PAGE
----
Gertrude was the daughter of Landgrave Louis of Thuringia and Hessen, who
died during the seventh crusade a few weeks before her birth, and his wife St.
Elizabeth. Faithful to a vow her mother made while she was still pregnant, the
child was entrusted to the Premonstratensian convent of sisters at Altenberg
(municipality of Solms) near Wetzlar, where she was brought up and then entered
the convent. Although Elizabeth also died in 1131 a few years after the birth
of Gertrude, the community of Altenberg always remembered her visits during
which the Landgravine used to spin wool and knit with the sisters. At the age
of eight Gertrude was able to attend the canonization of her mother in May 1235
in Marburg. At the age of twenty-one she became the third superior of Altenberg
in 1248. From her inheritance she erected the convent’s gothic church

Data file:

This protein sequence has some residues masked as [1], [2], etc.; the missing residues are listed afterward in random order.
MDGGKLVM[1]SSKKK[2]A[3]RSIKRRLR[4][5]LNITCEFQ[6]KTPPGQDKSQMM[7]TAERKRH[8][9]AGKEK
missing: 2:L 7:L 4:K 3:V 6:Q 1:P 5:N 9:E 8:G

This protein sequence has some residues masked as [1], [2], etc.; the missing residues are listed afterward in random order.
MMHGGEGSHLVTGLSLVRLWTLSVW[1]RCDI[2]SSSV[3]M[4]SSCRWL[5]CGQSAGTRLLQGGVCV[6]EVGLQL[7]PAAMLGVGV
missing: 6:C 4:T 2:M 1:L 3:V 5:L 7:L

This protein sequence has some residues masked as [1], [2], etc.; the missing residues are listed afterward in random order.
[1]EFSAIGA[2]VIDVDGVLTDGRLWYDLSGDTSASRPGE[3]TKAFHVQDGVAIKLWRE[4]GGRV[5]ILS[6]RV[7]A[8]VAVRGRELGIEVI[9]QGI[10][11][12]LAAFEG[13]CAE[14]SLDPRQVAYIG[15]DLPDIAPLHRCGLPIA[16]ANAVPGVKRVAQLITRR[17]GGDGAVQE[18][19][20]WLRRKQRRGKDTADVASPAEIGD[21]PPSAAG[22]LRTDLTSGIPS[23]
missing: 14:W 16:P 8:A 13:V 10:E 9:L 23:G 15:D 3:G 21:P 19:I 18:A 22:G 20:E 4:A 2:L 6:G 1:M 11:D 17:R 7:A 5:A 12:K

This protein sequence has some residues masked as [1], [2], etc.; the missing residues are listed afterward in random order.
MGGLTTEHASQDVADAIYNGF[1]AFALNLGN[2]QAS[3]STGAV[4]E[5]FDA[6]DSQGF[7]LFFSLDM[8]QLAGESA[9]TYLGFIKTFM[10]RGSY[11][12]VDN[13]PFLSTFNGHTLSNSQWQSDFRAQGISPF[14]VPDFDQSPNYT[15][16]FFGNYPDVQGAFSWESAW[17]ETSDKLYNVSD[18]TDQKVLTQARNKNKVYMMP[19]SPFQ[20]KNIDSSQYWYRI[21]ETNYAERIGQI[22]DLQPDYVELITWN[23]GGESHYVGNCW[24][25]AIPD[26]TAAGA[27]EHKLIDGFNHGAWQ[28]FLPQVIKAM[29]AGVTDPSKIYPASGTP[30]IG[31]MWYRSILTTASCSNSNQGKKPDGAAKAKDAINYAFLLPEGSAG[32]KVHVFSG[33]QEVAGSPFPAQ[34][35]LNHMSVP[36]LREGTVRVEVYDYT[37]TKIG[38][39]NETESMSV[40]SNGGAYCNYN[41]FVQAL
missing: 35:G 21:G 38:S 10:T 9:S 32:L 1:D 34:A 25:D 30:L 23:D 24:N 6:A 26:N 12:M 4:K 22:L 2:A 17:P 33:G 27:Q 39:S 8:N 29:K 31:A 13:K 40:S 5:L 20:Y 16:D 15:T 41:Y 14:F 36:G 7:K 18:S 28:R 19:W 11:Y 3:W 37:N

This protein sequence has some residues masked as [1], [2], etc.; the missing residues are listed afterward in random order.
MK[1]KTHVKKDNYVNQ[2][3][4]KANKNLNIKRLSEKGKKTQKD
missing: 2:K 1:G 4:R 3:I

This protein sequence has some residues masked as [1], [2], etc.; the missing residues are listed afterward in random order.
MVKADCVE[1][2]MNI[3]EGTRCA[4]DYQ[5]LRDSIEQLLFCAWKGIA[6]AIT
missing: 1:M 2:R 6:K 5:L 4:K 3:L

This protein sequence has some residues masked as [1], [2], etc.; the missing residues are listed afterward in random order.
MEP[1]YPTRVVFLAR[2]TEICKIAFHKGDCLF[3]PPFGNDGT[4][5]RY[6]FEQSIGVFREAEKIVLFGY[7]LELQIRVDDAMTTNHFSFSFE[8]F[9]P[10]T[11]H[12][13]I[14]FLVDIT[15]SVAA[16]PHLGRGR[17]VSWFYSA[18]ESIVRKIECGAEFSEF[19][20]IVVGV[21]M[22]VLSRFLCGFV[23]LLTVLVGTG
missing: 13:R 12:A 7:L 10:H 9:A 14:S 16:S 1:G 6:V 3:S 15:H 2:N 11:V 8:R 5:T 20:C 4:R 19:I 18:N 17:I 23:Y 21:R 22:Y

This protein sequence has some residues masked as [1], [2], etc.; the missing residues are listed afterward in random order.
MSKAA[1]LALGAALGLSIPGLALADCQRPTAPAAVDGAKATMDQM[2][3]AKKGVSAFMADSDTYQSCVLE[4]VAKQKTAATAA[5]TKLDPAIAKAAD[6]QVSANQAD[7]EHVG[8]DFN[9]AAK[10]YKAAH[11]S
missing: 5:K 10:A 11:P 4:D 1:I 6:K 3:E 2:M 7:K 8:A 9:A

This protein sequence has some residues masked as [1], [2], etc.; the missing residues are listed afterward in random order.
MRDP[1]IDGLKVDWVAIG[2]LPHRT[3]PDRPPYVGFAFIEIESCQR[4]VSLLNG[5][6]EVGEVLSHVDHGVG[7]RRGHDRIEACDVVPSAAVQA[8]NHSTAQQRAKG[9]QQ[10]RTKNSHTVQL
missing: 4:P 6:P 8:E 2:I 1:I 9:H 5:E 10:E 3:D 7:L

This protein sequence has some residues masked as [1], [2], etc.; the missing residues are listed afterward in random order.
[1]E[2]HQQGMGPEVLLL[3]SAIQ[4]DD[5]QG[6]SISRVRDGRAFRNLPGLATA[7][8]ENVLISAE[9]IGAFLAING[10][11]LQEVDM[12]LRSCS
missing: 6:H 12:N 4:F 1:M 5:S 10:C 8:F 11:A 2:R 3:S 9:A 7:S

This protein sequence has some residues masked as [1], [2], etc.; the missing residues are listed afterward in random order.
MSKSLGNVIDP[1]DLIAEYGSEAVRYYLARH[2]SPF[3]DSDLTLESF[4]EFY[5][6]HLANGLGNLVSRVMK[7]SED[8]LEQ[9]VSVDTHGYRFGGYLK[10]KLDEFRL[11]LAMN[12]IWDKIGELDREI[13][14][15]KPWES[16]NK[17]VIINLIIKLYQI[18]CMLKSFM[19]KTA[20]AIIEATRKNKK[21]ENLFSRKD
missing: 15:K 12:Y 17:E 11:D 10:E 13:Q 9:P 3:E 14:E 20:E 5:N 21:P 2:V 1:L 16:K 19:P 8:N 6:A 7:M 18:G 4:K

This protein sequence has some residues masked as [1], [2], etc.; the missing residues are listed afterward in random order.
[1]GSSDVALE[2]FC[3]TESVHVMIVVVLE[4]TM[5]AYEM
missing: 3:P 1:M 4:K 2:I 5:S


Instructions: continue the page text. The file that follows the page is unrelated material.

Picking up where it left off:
as well as houses for the poor and infirm, in which she was actively engaged.
Gertrude was an ardent supporter of the crusade movement and of the introduction
of the Feast of Corpus Christi which was already celebrated in Altenberg in
1270. As a woman of penitence and mortification she had the charism of reconciling
people at odds with one another. Gertrude died of a serious illness on August
13, 1297 at the age of 69 after 49 years as superior.
Approbation of cult: January 22/March 8, 1728 by Benedict XIII.
Representation: as a Premonstratensian with a rochet, almutium and abbess’s staff, with a lion, lily, cross, instruments of suffering, key, book and tiara, with an appearance of the child Jesus with a cross who is placing a crown of thorns on her.